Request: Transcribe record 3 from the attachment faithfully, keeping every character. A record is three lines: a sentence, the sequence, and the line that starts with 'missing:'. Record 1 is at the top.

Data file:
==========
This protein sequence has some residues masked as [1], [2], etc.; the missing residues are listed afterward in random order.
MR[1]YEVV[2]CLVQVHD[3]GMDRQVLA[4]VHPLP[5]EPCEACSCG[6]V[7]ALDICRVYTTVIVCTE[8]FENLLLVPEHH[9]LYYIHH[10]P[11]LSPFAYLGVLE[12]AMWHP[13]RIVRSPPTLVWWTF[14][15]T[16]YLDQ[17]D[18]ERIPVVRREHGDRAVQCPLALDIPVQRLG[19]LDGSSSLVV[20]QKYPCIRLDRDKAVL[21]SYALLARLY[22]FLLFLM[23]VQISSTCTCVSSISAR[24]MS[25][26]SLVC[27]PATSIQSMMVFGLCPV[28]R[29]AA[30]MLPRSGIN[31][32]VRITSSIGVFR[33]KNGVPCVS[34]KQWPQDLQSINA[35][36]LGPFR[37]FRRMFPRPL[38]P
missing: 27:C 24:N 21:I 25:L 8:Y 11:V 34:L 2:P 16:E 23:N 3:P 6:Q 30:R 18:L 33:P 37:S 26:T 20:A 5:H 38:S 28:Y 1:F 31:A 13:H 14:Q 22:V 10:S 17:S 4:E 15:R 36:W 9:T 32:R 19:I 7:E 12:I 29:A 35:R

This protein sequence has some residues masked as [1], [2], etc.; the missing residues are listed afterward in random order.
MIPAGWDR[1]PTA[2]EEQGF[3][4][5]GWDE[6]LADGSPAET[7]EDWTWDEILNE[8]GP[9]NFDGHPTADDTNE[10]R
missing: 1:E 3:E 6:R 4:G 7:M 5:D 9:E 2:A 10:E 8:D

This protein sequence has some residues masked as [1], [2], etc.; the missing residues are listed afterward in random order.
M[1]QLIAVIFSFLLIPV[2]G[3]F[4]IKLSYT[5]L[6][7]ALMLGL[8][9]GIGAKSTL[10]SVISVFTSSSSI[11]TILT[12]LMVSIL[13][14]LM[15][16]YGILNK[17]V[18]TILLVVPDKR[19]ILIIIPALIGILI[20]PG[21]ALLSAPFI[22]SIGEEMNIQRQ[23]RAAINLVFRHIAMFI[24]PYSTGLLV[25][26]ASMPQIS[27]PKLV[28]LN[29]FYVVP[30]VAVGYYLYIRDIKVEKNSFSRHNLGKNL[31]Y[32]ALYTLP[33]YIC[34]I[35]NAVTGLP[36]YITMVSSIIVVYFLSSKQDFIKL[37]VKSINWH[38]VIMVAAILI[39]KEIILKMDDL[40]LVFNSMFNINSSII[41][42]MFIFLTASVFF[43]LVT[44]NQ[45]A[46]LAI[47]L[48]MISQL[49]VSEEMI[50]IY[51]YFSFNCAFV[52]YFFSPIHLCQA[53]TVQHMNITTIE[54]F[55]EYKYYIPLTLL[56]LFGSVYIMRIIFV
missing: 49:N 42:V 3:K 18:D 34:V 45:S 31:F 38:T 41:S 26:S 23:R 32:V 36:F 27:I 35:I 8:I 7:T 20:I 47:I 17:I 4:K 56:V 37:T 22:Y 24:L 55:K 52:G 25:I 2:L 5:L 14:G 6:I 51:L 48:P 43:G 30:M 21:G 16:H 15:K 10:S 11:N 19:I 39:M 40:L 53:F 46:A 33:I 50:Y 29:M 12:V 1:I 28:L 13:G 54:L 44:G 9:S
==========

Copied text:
This protein sequence has some residues masked as [1], [2], etc.; the missing residues are listed afterward in random order.
M[1]QLIAVIFSFLLIPV[2]G[3]F[4]IKLSYT[5]L[6][7]ALMLGL[8][9]GIGAKSTL[10]SVISVFTSSSSI[11]TILT[12]LMVSIL[13][14]LM[15][16]YGILNK[17]V[18]TILLVVPDKR[19]ILIIIPALIGILI[20]PG[21]ALLSAPFI[22]SIGEEMNIQRQ[23]RAAINLVFRHIAMFI[24]PYSTGLLV[25][26]ASMPQIS[27]PKLV[28]LN[29]FYVVP[30]VAVGYYLYIRDIKVEKNSFSRHNLGKNL[31]Y[32]ALYTLP[33]YIC[34]I[35]NAVTGLP[36]YITMVSSIIVVYFLSSKQDFIKL[37]VKSINWH[38]VIMVAAILI[39]KEIILKMDDL[40]LVFNSMFNINSSII[41][42]MFIFLTASVFF[43]LVT[44]NQ[45]A[46]LAI[47]L[48]MISQL[49]VSEEMI[50]IY[51]YFSFNCAFV[52]YFFSPIHLCQA[53]TVQHMNITTIE[54]F[55]EYKYYIPLTLL[56]LFGSVYIMRIIFV
missing: 49:N 42:V 3:K 18:D 34:V 45:S 31:F 38:T 41:S 26:S 23:R 32:V 36:F 27:I 35:I 8:I 7:T 20:I 47:I 17:I 4:K 56:V 37:T 22:Y 24:L 55:K 52:G 25:I 2:L 5:L 14:G 6:I 51:L 48:P 43:G 30:M 21:G 16:H 15:K 10:S 11:N 19:I 39:M 40:L 53:F 46:A 33:I 50:Y 29:M 12:V 1:I 28:L 13:G 54:L 44:G 9:S